Miss Pelican's Perch

Looking at my World from a Different Place

Needle and Yarn Arts: Losing A Bit of My Heritage


I have a small sewing cabinet that belonged to my grandmother.  The little bit of research I have done on the cabinet indicates that it was probably made in the 1930s or 40s.  Still in the cabinet are cards of needles and the spools of silk thread that my grandmother used.    I don’t know if she did embroidery, but I suspect she did since my mother, her daughter, did quite a lot of embroidery.   Women of that era often taught their daughters these types of needle arts.  Along with embroidery, my mother’s other favored needle art was crochet.    Most evenings after the dinner dishes were dried and put away, my mother would sit and crochet while watching television.  She made lovely throws that were in high demand at craft fairs.

In keeping with the tradition of mothers teaching their daughters these traditional crafts, my mother tried to teach me how to crochet.  That did not work out too well.  For one thing, I am a lefty; she was a righty.  We could not bridge that gap.

However,  I think it was more that I lacked the patience and focus for this type of work.  One had to pay attention and count, making the same movements over and over.   It was as much of a meditation as a traditional craft.

In my foolish inability to learn these crafts, I have broken a tradition of hundreds, if not thousands of years.    And that bothers me.



ljg (c) 2017


14 thoughts on “Needle and Yarn Arts: Losing A Bit of My Heritage

  1. Never too late to learn. Might not be exactly passed down, but the legacy is still there.

  2. Oh, never fear! There are LOTS of classes and helpful individuals! Do it! Do it! Do it! You won’t be disappointed. Just make small things first. Doing crocheted squares that can be joined later… most things don’t really have to be counted – it gets to be a rhythm and you can SEE two or three of a stitch without counting them. You will do just fine! Use a mirror if you have to to switch your viewing to left handed. Wouldn’t that work? Go online! Lots and lots of left handed instruction FREE! Here’s a beginner video I found:

    Hope you try it! Don’t lose that legacy!

    Donna Smith
    Mainely Write

  3. Started crocheting again when I was not feeling too well this last few months. Made two bedspreads for my grand-daughters . If you want help in the basis I can help you. It is really good for the hands and the soul!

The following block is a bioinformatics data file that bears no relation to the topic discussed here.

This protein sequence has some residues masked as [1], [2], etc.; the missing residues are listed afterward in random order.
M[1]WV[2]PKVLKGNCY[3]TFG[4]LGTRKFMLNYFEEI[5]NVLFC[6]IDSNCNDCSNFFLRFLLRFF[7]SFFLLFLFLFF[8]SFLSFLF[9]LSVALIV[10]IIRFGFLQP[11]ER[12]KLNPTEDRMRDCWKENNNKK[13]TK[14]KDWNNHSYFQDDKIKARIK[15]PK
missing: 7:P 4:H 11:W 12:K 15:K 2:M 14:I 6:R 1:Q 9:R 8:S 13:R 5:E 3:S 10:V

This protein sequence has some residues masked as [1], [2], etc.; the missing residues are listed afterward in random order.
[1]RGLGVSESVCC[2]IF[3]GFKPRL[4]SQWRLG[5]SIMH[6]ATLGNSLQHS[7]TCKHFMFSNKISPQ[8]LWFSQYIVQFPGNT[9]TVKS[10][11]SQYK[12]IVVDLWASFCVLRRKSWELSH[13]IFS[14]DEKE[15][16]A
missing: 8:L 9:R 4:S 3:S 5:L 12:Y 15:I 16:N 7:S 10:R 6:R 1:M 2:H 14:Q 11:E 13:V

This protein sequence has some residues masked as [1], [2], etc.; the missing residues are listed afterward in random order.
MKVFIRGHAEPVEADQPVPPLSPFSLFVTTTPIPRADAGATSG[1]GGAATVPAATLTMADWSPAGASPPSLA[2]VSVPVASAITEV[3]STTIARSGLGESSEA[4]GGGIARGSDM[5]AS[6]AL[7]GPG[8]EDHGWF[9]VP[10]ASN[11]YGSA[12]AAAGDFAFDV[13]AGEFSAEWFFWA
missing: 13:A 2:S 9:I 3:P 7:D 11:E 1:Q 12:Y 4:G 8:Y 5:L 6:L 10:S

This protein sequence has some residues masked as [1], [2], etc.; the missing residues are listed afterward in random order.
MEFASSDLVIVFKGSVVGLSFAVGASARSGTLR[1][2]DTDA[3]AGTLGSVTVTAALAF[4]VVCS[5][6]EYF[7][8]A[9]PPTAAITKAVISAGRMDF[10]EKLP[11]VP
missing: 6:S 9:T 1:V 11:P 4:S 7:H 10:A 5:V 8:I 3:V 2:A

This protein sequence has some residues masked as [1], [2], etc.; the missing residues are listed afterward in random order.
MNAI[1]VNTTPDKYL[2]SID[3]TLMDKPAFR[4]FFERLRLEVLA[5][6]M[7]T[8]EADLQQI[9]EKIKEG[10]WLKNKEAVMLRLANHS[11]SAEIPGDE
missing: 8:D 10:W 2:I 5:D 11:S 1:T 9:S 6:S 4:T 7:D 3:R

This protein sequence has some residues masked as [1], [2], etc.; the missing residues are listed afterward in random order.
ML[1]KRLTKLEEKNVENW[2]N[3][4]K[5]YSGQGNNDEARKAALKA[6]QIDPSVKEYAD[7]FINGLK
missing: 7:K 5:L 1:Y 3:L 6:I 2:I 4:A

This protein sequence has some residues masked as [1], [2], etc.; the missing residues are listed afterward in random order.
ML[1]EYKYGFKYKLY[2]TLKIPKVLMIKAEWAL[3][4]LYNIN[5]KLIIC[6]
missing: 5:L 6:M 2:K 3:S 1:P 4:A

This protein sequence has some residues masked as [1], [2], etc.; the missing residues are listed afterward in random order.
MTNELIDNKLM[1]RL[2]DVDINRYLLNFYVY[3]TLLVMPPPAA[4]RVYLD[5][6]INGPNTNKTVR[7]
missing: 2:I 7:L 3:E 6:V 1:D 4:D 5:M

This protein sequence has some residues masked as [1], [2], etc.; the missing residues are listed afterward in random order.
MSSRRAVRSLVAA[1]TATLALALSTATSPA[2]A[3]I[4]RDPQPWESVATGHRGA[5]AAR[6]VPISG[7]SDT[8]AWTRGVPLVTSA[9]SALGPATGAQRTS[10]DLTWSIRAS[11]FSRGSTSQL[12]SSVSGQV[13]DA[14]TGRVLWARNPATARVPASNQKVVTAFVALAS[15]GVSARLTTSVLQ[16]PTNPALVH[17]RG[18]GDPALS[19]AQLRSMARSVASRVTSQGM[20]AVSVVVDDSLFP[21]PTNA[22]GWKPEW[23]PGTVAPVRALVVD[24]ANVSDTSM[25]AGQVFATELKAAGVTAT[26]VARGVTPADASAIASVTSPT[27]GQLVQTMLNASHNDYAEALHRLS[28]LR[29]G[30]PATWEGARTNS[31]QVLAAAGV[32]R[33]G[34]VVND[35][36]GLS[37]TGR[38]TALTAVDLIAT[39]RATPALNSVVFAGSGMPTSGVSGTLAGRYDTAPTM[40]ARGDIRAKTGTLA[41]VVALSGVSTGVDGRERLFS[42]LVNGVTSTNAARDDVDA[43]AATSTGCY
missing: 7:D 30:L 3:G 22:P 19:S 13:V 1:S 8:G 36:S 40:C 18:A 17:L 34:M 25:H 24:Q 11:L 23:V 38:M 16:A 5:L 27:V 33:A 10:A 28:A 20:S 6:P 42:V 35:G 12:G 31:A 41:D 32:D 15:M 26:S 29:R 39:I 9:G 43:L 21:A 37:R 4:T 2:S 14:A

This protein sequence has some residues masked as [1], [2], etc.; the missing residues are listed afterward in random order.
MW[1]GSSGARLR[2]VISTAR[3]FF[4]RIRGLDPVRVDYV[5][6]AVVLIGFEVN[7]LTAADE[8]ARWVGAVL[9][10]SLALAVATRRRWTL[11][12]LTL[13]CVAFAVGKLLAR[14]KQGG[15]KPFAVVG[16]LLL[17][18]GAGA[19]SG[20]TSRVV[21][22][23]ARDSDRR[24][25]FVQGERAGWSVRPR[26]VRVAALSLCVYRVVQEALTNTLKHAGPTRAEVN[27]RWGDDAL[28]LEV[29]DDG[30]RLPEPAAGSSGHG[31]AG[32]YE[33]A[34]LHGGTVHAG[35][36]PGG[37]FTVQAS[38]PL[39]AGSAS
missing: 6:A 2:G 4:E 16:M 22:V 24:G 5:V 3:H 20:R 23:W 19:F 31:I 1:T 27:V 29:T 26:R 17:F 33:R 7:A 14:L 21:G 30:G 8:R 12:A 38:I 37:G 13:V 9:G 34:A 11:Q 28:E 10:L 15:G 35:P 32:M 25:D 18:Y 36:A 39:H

4. I’m learning how to crochet at my craft class. Trying to make a hat. Lots of counting and ripping out stitches because the count is off. My aunt tried to teach me when I was a kid. All I learned was how to do chain stitch. Never give up.

  5. My grandmother tried to teach me to crochet once. I want to do it, but I’m a bit like you — too monotonous. I think my mother might still know how… I do cross-stitch, though!

  6. My mother sews, but none of her daughters have really taken it up. I taught myself how to cross stitch. My father’s mother tried to teach my mother to crochet but at the time Mom didn’t really take it up. It wasn’t until my sister was pregnant with the first grandchild that Mom really started to crochet. We have several blankets from my great-great grandmother and grandmother. I like having them but I too feel that not by learning these crafts I have missed out on something. Girl Who Reads

  7. It’s been many years since i crocheted or knitted or cross stitched, and i never did teach my girls. They are artists of another sort, painting and drawing and doing all the stuff i can’t. Maybe someday i will pick it up again.

  8. My late best friend was left handed and a teacher; she was also an excellent crocheter and needleworker. I think she would tell you it is never too late. I also encourage you to give crocheting a try.

  9. My mother tried to teach me to crochet. It failed. However there is just a small gap in the chain. My oldest learned the skill from her. Apparently I have two left hands when it comes to yarn work, that and I can not count while stitching.

Leave a Reply

Fill in your details below or click an icon to log in:

WordPress.com Logo

You are commenting using your WordPress.com account. Log Out /  Change )

Google photo

You are commenting using your Google account. Log Out /  Change )

Twitter picture

You are commenting using your Twitter account. Log Out /  Change )

Facebook photo

You are commenting using your Facebook account. Log Out /  Change )

Connecting to %s